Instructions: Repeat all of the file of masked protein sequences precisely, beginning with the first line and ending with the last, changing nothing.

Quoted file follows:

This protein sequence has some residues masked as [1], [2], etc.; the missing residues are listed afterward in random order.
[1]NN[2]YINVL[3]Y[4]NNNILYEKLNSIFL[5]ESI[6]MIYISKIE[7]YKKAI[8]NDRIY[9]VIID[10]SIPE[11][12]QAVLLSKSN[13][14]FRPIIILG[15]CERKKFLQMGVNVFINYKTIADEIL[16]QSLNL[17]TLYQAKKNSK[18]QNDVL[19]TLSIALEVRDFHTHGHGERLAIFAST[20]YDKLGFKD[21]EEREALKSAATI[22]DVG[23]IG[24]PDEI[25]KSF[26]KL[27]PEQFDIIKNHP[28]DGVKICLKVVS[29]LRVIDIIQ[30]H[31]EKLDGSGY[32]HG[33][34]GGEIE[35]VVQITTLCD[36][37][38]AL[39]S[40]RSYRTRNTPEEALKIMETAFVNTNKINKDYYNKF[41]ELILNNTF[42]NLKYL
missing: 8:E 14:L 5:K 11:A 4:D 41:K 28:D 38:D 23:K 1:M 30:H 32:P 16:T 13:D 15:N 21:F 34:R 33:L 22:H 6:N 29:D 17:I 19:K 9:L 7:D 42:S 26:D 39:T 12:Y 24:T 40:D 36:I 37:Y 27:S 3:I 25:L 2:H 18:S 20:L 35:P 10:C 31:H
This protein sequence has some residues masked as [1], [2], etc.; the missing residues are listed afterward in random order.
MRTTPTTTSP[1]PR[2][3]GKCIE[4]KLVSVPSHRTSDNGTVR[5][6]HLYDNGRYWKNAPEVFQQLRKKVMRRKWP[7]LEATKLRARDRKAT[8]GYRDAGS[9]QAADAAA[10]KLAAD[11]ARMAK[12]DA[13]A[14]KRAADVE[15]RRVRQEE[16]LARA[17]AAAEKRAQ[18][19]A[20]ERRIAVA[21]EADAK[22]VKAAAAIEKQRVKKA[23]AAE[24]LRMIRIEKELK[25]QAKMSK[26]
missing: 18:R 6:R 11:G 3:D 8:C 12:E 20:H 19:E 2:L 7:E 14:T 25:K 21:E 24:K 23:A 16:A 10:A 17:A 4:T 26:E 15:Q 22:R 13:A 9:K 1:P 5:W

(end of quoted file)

This protein sequence has some residues masked as [1], [2], etc.; the missing residues are listed afterward in random order.
[1]NN[2]YINVL[3]Y[4]NNNILYEKLNSIFL[5]ESI[6]MIYISKIE[7]YKKAI[8]NDRIY[9]VIID[10]SIPE[11][12]QAVLLSKSN[13][14]FRPIIILG[15]CERKKFLQMGVNVFINYKTIADEIL[16]QSLNL[17]TLYQAKKNSK[18]QNDVL[19]TLSIALEVRDFHTHGHGERLAIFAST[20]YDKLGFKD[21]EEREALKSAATI[22]DVG[23]IG[24]PDEI[25]KSF[26]KL[27]PEQFDIIKNHP[28]DGVKICLKVVS[29]LRVIDIIQ[30]H[31]EKLDGSGY[32]HG[33][34]GGEIE[35]VVQITTLCD[36][37][38]AL[39]S[40]RSYRTRNTPEEALKIMETAFVNTNKINKDYYNKF[41]ELILNNTF[42]NLKYL
missing: 8:E 14:L 5:K 11:A 4:D 41:K 28:D 38:D 23:K 1:M 30:H 32:P 16:T 13:D 15:N 21:F 34:R 33:L 22:H 6:N 29:D 17:I 19:K 9:L 7:D 42:S 26:D 39:T 12:Y 24:T 40:D 36:I 37:Y 27:S 3:I 25:L 2:H 18:S 20:L 35:P 10:C 31:H
This protein sequence has some residues masked as [1], [2], etc.; the missing residues are listed afterward in random order.
MRTTPTTTSP[1]PR[2][3]GKCIE[4]KLVSVPSHRTSDNGTVR[5][6]HLYDNGRYWKNAPEVFQQLRKKVMRRKWP[7]LEATKLRARDRKAT[8]GYRDAGS[9]QAADAAA[10]KLAAD[11]ARMAK[12]DA[13]A[14]KRAADVE[15]RRVRQEE[16]LARA[17]AAAEKRAQ[18][19]A[20]ERRIAVA[21]EADAK[22]VKAAAAIEKQRVKKA[23]AAE[24]LRMIRIEKELK[25]QAKMSK[26]
missing: 18:R 6:R 11:G 3:D 8:C 12:E 20:H 19:E 2:L 7:E 14:T 25:K 21:E 24:K 23:A 16:A 10:A 17:A 4:T 26:E 15:Q 22:R 13:A 9:K 1:P 5:W